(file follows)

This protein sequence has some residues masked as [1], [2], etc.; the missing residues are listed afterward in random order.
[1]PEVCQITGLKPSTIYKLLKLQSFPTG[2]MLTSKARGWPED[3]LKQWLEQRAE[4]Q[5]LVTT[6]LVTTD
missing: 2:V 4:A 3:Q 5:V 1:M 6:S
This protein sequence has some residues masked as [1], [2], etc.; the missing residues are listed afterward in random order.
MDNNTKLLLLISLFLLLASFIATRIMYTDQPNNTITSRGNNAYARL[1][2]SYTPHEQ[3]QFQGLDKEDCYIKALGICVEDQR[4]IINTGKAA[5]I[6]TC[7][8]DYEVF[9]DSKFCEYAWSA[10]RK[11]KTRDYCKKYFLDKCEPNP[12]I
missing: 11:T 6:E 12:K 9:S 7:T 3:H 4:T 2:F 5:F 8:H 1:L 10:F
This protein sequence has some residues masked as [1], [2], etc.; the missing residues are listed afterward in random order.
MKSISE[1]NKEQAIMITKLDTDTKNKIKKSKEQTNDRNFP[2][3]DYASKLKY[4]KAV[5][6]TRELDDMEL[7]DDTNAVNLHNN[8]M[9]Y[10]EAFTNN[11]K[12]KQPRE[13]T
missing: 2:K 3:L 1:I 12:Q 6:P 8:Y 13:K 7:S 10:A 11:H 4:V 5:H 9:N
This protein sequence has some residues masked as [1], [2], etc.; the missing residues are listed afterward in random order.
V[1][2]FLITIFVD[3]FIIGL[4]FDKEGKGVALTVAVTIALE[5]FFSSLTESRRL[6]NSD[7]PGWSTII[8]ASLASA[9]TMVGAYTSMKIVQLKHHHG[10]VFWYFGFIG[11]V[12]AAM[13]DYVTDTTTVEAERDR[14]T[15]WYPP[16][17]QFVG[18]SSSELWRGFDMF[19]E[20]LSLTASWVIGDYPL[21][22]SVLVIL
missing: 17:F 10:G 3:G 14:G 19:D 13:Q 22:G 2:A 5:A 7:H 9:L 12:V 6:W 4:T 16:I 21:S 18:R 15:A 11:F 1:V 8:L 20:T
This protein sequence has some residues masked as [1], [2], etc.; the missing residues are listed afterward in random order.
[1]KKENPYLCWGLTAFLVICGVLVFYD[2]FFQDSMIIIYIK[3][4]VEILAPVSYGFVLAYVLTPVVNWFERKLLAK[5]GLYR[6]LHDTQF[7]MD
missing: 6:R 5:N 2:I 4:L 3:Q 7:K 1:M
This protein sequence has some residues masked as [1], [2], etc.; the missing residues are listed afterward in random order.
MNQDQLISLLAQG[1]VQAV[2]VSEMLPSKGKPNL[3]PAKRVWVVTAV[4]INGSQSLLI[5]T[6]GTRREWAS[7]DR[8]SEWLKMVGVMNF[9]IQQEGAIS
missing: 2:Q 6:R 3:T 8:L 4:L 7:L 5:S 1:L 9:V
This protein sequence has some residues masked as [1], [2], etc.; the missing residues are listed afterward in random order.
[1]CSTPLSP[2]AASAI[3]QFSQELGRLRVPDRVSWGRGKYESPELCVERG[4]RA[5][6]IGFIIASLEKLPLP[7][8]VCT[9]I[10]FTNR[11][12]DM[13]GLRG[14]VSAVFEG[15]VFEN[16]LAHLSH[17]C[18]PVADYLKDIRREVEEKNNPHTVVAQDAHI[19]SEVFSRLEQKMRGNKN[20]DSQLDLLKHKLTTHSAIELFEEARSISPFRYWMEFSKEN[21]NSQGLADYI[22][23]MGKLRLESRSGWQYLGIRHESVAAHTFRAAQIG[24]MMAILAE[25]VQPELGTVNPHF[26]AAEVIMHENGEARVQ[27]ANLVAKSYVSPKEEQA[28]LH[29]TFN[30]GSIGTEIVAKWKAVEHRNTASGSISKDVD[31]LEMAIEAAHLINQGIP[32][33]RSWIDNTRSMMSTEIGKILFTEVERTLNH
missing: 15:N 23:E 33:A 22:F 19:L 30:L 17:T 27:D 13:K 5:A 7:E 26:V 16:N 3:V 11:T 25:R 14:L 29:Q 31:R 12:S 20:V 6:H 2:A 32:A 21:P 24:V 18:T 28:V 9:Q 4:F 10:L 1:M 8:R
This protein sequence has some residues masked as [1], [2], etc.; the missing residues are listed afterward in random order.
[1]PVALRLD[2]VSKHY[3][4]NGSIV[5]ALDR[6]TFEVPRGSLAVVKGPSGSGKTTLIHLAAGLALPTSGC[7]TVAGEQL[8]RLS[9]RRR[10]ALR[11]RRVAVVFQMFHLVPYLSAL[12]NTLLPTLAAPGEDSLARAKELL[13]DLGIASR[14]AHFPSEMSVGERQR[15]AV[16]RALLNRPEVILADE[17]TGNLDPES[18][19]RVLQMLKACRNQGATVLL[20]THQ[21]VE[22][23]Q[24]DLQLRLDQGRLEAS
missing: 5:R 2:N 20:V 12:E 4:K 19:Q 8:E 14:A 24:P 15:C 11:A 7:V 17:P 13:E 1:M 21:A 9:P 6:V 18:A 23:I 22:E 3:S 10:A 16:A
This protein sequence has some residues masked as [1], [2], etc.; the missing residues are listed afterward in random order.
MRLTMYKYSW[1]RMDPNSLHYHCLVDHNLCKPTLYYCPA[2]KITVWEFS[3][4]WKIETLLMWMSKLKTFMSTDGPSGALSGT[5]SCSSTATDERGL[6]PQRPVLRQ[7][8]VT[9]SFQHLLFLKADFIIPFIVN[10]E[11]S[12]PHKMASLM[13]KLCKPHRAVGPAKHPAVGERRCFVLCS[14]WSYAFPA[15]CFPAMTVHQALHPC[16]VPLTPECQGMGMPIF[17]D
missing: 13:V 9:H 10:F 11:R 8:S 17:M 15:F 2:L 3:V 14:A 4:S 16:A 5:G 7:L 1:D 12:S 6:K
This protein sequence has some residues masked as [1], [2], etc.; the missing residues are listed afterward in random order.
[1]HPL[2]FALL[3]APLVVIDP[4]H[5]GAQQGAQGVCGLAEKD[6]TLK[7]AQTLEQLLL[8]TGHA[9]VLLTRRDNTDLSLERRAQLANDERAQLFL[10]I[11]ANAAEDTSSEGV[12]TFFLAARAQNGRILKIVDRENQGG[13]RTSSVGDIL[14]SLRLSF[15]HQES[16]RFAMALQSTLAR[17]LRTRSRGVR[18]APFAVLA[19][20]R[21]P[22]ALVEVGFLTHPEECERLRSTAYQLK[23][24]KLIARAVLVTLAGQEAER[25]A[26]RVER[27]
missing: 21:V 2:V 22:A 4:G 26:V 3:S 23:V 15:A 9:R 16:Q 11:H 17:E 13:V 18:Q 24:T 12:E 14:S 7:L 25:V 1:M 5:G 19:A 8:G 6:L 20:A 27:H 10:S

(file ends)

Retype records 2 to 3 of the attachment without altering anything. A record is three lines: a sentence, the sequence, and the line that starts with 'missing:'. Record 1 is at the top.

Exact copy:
This protein sequence has some residues masked as [1], [2], etc.; the missing residues are listed afterward in random order.
MDNNTKLLLLISLFLLLASFIATRIMYTDQPNNTITSRGNNAYARL[1][2]SYTPHEQ[3]QFQGLDKEDCYIKALGICVEDQR[4]IINTGKAA[5]I[6]TC[7][8]DYEVF[9]DSKFCEYAWSA[10]RK[11]KTRDYCKKYFLDKCEPNP[12]I
missing: 11:T 6:E 12:K 9:S 7:T 3:H 4:T 2:F 5:F 8:H 1:L 10:F
This protein sequence has some residues masked as [1], [2], etc.; the missing residues are listed afterward in random order.
MKSISE[1]NKEQAIMITKLDTDTKNKIKKSKEQTNDRNFP[2][3]DYASKLKY[4]KAV[5][6]TRELDDMEL[7]DDTNAVNLHNN[8]M[9]Y[10]EAFTNN[11]K[12]KQPRE[13]T
missing: 2:K 3:L 1:I 12:Q 6:P 8:Y 13:K 7:S 10:A 11:H 4:V 5:H 9:N